Dallas concurred. “The default was to go to the disability,” she said. “Now we use our process to help teachers run with the strength, to see how far these students can go. We have to support the need and program for the strength. When you have those programs and services in balance, that’s when a child is really going to thrive.”
Fairfax County’s Baldwin emphasized the importance of building teachers’ understanding of and belief in the kids’ abilities. “The biggest takeaway from our 2e course is the need for strengths-based instruction and building strong relationships with 2e students,” she said. “We want teachers to allow students to use their exceptional strengths while providing necessary accommodations for their areas of challenge. Some of these kids can be quirky; we want teachers to remember the importance of appreciating and celebrating what these students can bring to the learning community.”
Keep at it — it’s all about equity
With so many states and districts dismantling gifted programs, what really drives these dedicated professionals? Equity.
“This is as much an equity issue as any equity issue in the country,” Dallas said. “This is where I get emotional. This is what hurts my heart. Twice-exceptional students in particular can slip through the cracks and be the ones that don’t want to go to school, don’t graduate. It can be disastrous.
“Yet those are the students who are going to cure cancer or move tech forward. Twice-exceptional children have real intensities. We have to identify and provide services for those strengths. Otherwise, we’re just leaving a diamond stuck in the ground. That’s the future of humanity. Mine it. And the way you mine is you program for it. ”
Fairfax County leaders put a huge lens on equity in their advanced academic programs because they fear the loss of talent if public schools don’t recognize that every student has their own unique profile.
“One of the greatest areas of impact is on the social emotional well-being of our 2e learners,” Fairfax’s Bloom said. “Without the proper supports that help our students with disabilities to access a rigorous curriculum, there are greater instances of anxiety, a higher level of frustration in the classroom, which potentially leads to increased behavioral challenges, a decrease in motivation, and lower expectations of our students with disabilities.”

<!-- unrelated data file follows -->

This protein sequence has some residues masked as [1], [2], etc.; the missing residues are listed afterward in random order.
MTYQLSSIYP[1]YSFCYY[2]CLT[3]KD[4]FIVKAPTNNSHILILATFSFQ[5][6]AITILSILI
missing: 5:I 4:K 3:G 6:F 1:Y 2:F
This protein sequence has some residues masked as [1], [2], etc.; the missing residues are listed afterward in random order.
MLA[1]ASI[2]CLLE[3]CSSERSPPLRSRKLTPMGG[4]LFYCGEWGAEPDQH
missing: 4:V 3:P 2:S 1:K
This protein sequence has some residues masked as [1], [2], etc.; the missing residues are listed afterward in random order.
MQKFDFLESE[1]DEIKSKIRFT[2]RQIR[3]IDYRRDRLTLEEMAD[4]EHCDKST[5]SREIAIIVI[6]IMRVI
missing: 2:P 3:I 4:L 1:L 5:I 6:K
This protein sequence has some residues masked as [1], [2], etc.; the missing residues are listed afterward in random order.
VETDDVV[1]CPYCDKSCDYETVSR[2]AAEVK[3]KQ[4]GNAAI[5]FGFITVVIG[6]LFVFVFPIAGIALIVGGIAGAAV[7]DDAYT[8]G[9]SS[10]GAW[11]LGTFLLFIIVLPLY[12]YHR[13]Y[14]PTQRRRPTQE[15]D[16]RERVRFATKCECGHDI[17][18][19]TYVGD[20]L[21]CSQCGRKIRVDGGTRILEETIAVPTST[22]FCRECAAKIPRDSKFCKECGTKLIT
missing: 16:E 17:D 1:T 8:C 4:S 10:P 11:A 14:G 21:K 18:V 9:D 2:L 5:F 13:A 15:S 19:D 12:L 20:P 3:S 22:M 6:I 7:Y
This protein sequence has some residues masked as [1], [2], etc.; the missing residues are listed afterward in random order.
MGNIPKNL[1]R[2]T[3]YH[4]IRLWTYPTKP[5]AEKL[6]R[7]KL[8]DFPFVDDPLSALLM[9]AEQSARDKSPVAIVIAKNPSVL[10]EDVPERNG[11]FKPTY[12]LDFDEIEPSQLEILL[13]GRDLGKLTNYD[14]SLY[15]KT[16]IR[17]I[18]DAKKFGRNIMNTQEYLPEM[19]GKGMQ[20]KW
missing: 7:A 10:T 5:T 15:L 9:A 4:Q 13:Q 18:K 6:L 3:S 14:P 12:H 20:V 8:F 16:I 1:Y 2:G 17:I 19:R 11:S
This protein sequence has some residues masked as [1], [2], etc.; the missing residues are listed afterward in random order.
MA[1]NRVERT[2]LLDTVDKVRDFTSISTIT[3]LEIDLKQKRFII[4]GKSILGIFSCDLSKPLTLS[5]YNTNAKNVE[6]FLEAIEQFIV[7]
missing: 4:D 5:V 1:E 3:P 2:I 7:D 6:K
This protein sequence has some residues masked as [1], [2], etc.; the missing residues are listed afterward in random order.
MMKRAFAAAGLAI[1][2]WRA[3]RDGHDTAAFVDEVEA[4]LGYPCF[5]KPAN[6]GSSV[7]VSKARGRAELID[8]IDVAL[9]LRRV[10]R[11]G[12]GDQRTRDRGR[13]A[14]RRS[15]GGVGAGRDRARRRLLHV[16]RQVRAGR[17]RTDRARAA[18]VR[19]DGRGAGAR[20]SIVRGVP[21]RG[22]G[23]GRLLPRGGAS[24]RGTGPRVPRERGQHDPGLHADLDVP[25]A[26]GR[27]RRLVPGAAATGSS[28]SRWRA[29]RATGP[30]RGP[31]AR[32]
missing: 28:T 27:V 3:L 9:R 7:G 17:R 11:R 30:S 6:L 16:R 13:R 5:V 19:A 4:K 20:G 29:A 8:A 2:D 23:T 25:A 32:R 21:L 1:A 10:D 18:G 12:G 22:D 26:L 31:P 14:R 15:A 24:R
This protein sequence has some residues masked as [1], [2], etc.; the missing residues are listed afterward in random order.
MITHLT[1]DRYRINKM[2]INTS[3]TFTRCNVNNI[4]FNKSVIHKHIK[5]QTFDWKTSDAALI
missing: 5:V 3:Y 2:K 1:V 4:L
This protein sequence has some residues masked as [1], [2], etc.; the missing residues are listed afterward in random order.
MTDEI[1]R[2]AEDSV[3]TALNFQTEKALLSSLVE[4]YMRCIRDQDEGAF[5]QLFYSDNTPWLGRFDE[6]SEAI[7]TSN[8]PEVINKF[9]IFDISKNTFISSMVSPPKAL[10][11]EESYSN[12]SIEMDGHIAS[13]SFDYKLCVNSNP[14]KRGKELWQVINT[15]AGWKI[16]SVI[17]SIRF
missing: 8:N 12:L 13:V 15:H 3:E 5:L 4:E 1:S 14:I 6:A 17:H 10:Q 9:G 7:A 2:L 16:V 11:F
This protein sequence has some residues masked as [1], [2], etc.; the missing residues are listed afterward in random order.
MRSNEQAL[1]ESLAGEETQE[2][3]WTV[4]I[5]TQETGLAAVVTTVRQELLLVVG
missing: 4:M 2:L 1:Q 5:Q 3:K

Bloom said that providing curriculum at the student’s academic level while also offering proper supports and accommodations raises expectations.
“It shows our students that they have a voice in their learning,” he said. “They know that they have a team of educators that are on their side, interested in their strengths and abilities, committed to providing instruction at an advanced level that will motivate and help them to reach their potential.”
Montgomery County’s Dean and Jackson echoed this sentiment.
“If we don’t build on their abilities at a young age, they’re not going to grow like other students,” they said. “We have to educate based on what the twice-exceptional profile looks like. People get trapped in rigid, biased beliefs. They see learning difficulties and behavior challenges, and then some of these children are impacted by poverty on top of learning challenges. So we find ourselves being warriors around equity when we talk about twice-exceptional.”
And the hard work pays off. Colorado’s state data shows an increase in the identification of 2e learners as well as achievement since their project started. According to Rundquist, the percentages of 2e students who scored in the exceeded expectations range has gone up four percent in math and five percent in English language arts. “Just like any special population, 2e learners need accommodations and modifications to develop their talents,” she said.
Spread the wisdom
In this era where equity is so pressing, it’s important that these insights aren’t limited to just a handful of schools. “When teachers come to my trainings, I tell them, ‘Now that you have this knowledge, advocacy becomes part of your job,’” Jackson said.
It’s incumbent on all of us to disseminate these lessons broadly so that more 2e learners land on the better side of the coin.